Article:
It is not uncommon to speak with customers who are looking to convert an old vinyl liner pool into a concrete swimming pool. Usually customers are surprised to hear
just how little of the original pool can be used when converting to a concrete pool structure. I usually describe the process of converting a vinyl pool to a concrete
pool as costing the same as building a new concrete pool, plus the cost of removing an old vinyl liner pool. As much as a home owner might hope to keep the costs of the
conversion down, essentially the only potential for cost savings is on the dig itself. Depending on where you live this usually amounts to somewhere between $3000 to
So if you already have a vinyl liner pool and it would cost so much to upgrade to a concrete pool installation, why would anyone want to convert their pool? The main
reason is property development. A vinyl liner pool is regarded as an entry level pool in the inground pool industry. When property developers buy aging homes to tear
down and rebuild with modern houses they will often look to upgrade to a concrete pool. Perhaps 20 to 30 years ago the area that you live suited a budget pool
installation. If the area has developed into a more affluent area, and you have plans to develop a property for resale, converting the pool to concrete might be a very
important design aspect to your plan. If you want to develop your property to be high end real estate then you almost have to convert to concrete as concrete pools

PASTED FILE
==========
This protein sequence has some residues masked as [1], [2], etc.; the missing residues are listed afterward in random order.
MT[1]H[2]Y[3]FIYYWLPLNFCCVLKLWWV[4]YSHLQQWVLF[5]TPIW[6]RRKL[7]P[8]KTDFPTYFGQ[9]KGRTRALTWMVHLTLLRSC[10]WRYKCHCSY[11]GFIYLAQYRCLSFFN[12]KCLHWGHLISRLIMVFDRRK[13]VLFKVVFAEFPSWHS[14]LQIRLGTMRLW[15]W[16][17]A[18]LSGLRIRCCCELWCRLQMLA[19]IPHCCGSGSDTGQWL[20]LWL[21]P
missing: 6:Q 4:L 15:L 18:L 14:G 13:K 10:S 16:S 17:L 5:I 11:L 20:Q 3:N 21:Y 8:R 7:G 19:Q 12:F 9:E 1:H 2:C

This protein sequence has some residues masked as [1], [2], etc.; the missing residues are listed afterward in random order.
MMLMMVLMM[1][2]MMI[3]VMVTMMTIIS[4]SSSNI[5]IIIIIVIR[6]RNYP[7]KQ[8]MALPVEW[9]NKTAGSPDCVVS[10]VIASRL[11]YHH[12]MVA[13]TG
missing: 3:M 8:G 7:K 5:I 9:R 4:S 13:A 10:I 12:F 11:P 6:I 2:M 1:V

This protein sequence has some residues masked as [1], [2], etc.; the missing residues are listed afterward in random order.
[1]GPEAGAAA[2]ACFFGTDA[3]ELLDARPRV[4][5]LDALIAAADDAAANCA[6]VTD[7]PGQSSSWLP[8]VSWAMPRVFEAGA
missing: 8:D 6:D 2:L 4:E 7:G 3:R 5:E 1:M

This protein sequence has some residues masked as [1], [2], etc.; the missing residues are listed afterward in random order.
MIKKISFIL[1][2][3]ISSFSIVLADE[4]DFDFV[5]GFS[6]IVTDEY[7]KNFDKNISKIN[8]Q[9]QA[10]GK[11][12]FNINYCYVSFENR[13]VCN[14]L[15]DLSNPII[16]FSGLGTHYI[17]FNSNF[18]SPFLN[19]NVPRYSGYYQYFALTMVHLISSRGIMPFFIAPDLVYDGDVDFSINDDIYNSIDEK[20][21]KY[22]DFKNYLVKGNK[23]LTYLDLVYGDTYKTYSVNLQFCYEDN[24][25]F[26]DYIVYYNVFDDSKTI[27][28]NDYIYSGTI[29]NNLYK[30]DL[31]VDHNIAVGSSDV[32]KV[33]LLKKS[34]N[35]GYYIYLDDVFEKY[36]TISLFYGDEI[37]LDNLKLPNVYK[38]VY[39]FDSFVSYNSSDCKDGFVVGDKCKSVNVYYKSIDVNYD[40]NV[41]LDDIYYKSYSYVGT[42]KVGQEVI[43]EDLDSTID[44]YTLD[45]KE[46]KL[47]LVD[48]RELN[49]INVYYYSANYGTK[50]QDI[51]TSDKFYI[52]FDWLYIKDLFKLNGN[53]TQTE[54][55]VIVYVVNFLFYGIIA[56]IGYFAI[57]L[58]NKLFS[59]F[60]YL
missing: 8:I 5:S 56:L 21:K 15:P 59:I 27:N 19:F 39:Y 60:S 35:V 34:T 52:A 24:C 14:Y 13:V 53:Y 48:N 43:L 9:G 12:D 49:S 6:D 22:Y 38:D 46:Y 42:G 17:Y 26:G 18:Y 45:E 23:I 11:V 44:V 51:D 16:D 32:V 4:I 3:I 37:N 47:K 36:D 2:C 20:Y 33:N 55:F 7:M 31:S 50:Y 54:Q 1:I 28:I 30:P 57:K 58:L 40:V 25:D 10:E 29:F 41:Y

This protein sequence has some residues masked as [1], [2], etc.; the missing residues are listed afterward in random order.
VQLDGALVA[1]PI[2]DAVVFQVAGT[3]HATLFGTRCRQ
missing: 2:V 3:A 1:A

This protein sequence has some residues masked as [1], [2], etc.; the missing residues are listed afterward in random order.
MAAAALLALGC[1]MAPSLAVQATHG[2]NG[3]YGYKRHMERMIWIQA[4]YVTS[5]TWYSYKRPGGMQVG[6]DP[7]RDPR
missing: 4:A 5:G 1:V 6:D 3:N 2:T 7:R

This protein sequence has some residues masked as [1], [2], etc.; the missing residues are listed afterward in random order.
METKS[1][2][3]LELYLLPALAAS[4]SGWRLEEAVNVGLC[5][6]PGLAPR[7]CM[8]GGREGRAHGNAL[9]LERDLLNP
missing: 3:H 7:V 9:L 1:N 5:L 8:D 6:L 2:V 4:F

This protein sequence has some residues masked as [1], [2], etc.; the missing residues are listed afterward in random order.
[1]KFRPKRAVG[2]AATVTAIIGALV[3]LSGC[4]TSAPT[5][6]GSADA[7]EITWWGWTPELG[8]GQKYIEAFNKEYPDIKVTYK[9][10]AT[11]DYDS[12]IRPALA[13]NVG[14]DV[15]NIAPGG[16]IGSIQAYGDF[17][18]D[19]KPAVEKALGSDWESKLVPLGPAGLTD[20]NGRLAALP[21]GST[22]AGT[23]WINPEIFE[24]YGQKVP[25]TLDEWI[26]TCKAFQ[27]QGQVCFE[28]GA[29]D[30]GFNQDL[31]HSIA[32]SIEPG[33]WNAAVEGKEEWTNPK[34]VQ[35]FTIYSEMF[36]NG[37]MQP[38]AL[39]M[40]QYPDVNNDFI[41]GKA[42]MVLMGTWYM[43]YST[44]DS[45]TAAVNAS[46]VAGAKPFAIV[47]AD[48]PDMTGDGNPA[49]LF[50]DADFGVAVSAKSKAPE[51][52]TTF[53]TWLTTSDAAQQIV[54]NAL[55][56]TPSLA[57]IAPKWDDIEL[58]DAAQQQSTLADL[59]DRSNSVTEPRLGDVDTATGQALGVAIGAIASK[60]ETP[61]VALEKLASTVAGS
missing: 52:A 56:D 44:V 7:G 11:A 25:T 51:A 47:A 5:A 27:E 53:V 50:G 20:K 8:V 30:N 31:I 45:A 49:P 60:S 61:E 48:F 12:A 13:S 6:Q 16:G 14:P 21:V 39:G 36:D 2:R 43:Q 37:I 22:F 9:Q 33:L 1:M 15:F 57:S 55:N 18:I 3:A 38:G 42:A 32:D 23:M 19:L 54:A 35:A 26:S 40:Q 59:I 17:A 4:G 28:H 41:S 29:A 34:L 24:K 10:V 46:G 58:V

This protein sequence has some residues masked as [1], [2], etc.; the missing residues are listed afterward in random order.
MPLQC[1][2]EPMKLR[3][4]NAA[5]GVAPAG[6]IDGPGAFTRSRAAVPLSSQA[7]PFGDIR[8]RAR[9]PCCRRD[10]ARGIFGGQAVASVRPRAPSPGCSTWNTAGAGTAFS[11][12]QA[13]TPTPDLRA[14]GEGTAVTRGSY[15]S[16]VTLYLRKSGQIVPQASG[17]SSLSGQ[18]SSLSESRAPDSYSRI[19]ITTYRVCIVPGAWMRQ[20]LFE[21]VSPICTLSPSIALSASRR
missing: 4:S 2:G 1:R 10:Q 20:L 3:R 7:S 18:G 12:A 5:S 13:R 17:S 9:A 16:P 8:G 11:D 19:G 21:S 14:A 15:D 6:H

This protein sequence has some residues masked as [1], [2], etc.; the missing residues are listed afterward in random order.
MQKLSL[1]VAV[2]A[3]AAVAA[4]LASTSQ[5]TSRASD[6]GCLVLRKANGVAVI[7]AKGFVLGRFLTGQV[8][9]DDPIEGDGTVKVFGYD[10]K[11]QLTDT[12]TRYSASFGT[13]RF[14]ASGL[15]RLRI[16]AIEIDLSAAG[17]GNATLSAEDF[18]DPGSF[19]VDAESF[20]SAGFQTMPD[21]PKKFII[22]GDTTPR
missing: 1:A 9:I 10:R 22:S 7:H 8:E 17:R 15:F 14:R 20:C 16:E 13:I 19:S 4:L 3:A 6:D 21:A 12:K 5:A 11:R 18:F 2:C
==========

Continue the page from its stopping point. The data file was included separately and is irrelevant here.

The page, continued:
are the gold standard for luxury and high end swimming pool installations.
Setting Pool Elevations
When converting a vinyl pool into a concrete pool the importance of getting your elevations correct are equal to that of any new pool construction - the water level
doesn't lie so if you get it wrong you are going to have a big problem on your hands. A high quality laser transit is the tool for the job for establishing batter boards on all sides of the pool. This
allows you to run string lines that establish the exact finished height that you want your concrete shell to be. Just be sure you set the height for your forms at the
height that you want the shell to be, which should be about four inches below the finished deck elevation to allow for the coping forms and deck pour.
In the concrete pool conversion pictured here, the existing walls of the vinyl pool were quite a bit lower than the planned finished deck elevation. This allowed us
to simply add to the top of the walls with our forms. The only places that we needed to cut out the galvanized steel wall was where the skimmer box would be located,
as well as the whole deep end wall of the pool as this project included an automatic pool cover.
The contractor developing the property elected to keep the deep end profile typical of a vinyl liner pool as opposed to trying to dig out the bottom to give the shape
of a typical concrete pool. The area that this pool was located was all sand and trying to dig out under the walls was very likely to open a can of worms that could
see the whole hole destabilize.